SAN FRANCISCO -- Joe Green, Mark Zuckerberg’s Harvard roommate, is famous for having turned down an offer to move to Silicon Valley to join Facebook.
Instead Green finished his college degree and worked for 2004 Democratic presidential nominee John Kerry, missing out on a once-in-a-lifetime payday.
Now he’s reuniting with his college pal on a project that straddles two worlds for which he has great affinity: technology and politics.
Green, 29, is the founder and president of Fwd.us., a new political advocacy group funded by Zuckerberg and other prominent Silicon Valley executives to press for immigration reform and other technology industry causes.
The group, which launched Thursday, is the result of months of conversations between Zuckerberg and Green on how the technology industry can have a meaningful impact on the causes it cares about.
“I am extremely proud to see one of the top business leaders of our generation Mark Zuckerberg take a bold stand on what our country needs to do to lead in the world in the knowledge economy,” Green wrote on his Facebook page. “I believe this transition from the industrial to the knowledge economy is the single biggest challenge our nation faces, and I am so proud to see the tech community taking the lead.”
Green’s interest in political and community activism dates back to high school in Santa Monica. He ran for the local school board when he was 17 and campaigned for a living wage for Santa Monica hotel and restaurant workers.
At Harvard, he studied with Marshall Ganz, who helped spark a resurgence in grass-roots organizing in Democratic campaigns, including Obama’s presidential run. He later worked as a field organizer on Kerry’s presidential campaign.
Green tried to persuade Zuckerberg to create a social network for politics but Zuckerberg started Facebook instead. Green was the sixth person to join Facebook. In 2005, Green started Essembly, a nonpartisan social network that helped connect people with others who shared their political views.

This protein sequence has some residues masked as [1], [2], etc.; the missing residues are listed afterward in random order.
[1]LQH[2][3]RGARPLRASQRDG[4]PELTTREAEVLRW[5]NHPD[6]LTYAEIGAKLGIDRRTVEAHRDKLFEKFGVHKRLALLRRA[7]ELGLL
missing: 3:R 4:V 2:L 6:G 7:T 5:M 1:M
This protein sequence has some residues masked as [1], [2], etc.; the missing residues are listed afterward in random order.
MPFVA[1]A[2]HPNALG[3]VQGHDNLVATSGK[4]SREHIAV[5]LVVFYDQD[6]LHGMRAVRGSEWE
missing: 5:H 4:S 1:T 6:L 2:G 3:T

Zuckerberg introduced Green to former Facebook president Sean Parker. Together they decided to use social networking to incite activism on a broader scale. Causes, which helps nonprofits raise money through social networking, launched in May 2007. From Causes, Green jumped to NationBuilder, which is trying to make online political organizing tools more accessible to all campaigns.
Fwd.us got off to a shaky start. Green last week had to backtrack from a memo leaked to the website Politico that claimed the technology executives would use their companies and their control over distribution networks to support the group’s causes.
The group is climbing on the shoulders of previous generations of Silicon Valley leaders who have worked to get the industry’s collective voice heard on Capitol Hill.
“They are building on the pioneers from the years before them. Like the smart people they are, they are learning lessons faster,” San Jose political science professor Larry Gerston said.